As part of their transition out of Dewey, seniors who are doing well academically and therapeutically may be encouraged to intern at local businesses in their areas of special interest. Recent internships have included research and writing for The Berkshire Edge, riding along with the EMT team in Great Barrington, and working on a project for the town planning board.
Although students may be found doing academic work anywhere in the Castle at almost any time of the day, we designate weekday evenings from 7 p.m. to 9 p.m. and Saturday mornings from 9 a.m. to noon as mandated quiet study halls. During these times, more advanced students ensure that everyone is engaging in focused work on academics.
Sophomores and juniors at Dewey take the PSAT at the school. Juniors and seniors take the SAT or ACT (or both); some seniors also take SAT II examinations in fields in which they are particularly proficient. Students must sign up and prepare for the exam independently.
During the summer leading up to their senior year, students at Dewey take a workshop that walks them through the process of applying for admission at a quality college. They consult with faculty and parents, and put together a list of appropriate colleges and universities (including “reach,” “target,” and “safety” colleges), request recommendations, and begin writing their application essays. Students in good standing often apply Early Decision. The staff approves campus visits, including interviews, at a few select colleges. Our students have a 100% college placement acceptance rate. See the full list of colleges from the past five years.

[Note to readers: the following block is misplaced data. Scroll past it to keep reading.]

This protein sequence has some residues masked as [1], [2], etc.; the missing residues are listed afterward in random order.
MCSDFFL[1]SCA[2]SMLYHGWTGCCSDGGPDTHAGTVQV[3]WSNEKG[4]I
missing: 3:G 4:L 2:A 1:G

Dewey encourages students to express themselves creatively through explorations of various art forms. Although technical skills are usually developed, the teacher supports a free-flowing expression of creative energy. Students may focus their individual work in theater, studio arts, creative writing, music performance, or music production. They may also attend local museums or art shows, poetry readings, concerts, and films.
In order to fulfill their three required hours of physical exercise a week, students may choose to run, play pick-up basketball games, take a yoga or ballet class, or simply use the gym downstairs. Students train each other on weights and equipment, and an advanced student keeps tracks of students’ gym hours.